Zine Review: Submerging

Edited by Brian Cogan, Brett Essler, Mike Faloon, & Brendan Kiernan

Submerging is a full colour half-fold literature zine that also features photographs.

“Euphoria is a trail of exclamations points that you follow off a cliff.”

Despite what I imagine was a typo pluralisation of ‘exclamations’, there is something darkly amusing about that quote.

Submerging is a zine that contains four stories that I am assuming are all nonfiction. They read as non-fiction, but there’s no indication or introduction in the zine that makes that clear. (Though the website does mention that the zine includes personal essays.)

We start off with an interesting diary-style piece that starts with anti-anxiety medication, wanders into the realm of analysing politics in the United States, and ends on a sad note in the Philippines. The pieces that follow cover a heart attack, a slightly stranger (in structure) piece about memory and health heartbreak (no spoilers here, zine friends), and a piece about aging.

I finished the first story a little confused and feeling like perhaps there was something in it that I just wasn’t understanding fully. However, I settled right in with the pieces that followed. The heart attack fascinated me (as strange as that is to type. The structurally stranger piece was still intriguing, and the piece on aging? It felt a little sad because of the inevitability of everything (and because of the age I’m at), but it ended on an unexpectedly cheery note that left me feeling good.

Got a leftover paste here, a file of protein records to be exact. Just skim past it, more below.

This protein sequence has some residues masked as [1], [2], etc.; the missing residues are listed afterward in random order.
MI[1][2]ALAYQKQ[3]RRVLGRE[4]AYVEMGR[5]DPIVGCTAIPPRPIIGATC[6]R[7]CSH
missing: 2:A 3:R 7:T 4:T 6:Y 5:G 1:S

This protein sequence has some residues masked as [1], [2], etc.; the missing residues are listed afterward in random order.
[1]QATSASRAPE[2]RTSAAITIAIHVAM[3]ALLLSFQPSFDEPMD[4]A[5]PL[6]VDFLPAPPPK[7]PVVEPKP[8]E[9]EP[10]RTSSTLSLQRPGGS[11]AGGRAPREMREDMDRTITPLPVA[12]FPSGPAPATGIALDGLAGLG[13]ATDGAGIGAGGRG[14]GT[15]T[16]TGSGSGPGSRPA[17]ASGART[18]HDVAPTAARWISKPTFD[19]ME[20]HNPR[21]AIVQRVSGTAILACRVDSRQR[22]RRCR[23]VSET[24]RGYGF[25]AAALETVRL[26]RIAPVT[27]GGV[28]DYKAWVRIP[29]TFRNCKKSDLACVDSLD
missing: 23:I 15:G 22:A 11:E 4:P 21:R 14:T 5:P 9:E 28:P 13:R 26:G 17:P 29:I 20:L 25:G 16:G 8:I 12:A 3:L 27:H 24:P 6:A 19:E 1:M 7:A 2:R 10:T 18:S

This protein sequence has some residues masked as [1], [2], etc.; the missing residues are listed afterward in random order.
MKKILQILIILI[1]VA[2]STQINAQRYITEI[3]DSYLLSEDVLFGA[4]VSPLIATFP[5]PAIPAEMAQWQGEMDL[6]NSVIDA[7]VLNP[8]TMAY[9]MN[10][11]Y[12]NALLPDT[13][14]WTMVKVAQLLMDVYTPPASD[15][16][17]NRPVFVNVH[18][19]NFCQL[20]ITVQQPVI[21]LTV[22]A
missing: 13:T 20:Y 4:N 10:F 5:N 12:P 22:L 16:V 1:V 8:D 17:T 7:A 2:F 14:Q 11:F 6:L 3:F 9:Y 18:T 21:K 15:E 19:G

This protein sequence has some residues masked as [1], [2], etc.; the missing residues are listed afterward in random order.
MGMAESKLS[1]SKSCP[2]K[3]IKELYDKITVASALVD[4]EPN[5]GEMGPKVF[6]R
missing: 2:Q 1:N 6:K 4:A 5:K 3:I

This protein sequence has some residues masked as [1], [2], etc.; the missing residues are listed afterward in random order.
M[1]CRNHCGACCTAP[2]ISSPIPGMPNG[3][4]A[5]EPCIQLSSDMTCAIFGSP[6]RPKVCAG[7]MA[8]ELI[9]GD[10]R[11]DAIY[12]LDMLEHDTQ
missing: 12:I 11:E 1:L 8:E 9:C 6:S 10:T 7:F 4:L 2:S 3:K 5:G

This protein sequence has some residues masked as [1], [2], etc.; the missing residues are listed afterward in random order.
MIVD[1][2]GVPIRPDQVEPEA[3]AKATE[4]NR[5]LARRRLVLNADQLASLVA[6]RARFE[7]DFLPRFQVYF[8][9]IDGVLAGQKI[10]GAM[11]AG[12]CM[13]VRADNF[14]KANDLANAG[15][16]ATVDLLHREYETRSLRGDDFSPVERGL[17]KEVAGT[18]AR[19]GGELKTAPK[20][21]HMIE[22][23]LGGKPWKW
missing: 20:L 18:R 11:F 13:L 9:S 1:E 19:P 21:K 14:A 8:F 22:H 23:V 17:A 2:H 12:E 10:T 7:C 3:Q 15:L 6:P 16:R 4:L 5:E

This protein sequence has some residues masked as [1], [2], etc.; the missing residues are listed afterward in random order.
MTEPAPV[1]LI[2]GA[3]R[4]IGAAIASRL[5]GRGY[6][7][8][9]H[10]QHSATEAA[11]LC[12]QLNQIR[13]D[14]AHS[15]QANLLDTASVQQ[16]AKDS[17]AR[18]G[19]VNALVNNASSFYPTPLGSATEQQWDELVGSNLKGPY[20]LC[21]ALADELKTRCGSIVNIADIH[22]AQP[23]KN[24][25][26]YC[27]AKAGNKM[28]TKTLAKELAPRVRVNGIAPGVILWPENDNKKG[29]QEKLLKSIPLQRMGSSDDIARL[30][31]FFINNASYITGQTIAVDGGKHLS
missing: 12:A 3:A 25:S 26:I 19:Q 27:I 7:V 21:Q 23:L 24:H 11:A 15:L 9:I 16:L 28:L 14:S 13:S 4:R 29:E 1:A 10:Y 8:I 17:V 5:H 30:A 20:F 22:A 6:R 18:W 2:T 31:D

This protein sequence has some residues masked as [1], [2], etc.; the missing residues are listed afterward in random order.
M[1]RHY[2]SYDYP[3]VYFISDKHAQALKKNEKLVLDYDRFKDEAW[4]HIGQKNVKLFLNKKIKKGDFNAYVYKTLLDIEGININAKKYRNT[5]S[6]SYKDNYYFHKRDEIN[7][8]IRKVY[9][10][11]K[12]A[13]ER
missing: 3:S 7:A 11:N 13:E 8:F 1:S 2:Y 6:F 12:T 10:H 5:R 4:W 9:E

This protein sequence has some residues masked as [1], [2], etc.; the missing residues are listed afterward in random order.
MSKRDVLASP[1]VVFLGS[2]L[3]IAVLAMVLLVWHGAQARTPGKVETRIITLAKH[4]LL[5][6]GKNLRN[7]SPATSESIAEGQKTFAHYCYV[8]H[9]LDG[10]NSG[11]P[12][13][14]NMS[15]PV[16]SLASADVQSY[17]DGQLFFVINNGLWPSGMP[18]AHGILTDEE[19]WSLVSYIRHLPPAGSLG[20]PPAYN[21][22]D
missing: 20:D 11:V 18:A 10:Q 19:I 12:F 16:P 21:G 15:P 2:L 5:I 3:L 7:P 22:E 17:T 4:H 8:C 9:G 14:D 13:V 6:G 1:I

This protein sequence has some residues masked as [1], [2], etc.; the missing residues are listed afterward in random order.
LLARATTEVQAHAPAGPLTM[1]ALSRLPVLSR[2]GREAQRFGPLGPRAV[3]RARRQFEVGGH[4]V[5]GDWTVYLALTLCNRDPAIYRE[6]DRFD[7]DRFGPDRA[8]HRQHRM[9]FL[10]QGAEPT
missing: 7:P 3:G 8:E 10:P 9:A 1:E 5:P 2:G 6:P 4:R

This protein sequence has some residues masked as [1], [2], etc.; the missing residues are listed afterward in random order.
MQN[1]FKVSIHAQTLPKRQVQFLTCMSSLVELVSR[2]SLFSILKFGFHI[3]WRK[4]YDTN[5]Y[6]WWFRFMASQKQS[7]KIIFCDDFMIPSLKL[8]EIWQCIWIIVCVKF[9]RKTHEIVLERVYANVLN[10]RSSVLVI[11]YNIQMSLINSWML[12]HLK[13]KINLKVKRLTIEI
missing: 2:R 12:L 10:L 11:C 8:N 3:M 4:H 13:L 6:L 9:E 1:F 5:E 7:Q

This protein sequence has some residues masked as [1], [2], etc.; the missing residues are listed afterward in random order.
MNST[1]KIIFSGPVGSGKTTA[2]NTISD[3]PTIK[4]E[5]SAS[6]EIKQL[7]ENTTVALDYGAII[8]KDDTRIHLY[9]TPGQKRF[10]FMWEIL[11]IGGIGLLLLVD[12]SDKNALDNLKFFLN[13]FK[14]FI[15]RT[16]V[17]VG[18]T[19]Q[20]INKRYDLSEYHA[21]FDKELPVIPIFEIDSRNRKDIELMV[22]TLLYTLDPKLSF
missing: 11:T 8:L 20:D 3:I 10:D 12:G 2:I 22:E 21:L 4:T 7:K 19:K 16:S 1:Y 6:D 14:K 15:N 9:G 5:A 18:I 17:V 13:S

While writing exploring health – both mental and physical – may not sound appealing to you on the surface (it’s definitely an interesting topic to me, so win there), the personal element to these pieces draw you in.

Submerging is a nice zine to look at and touch. It’s made with smooth, glossy paper, and everything looks very clean and crisp. The typography choices are nice, and little things like the drop cap at the beginning of pieces adds to the overall package. I like the inclusion of photos as well. They break up the text, but there aren’t so many that it would confuse this being primarily a literature zine. (I can’t decide whether the cover photo or ‘En Route’ is my favourite picture.)

The writing voices in this zine worked well together, and I can see myself going back to read some of the stories again. If you’re looking for a literature zine with a taste of photography to check out – or maybe even submit to – then this is a zine to have a look at.

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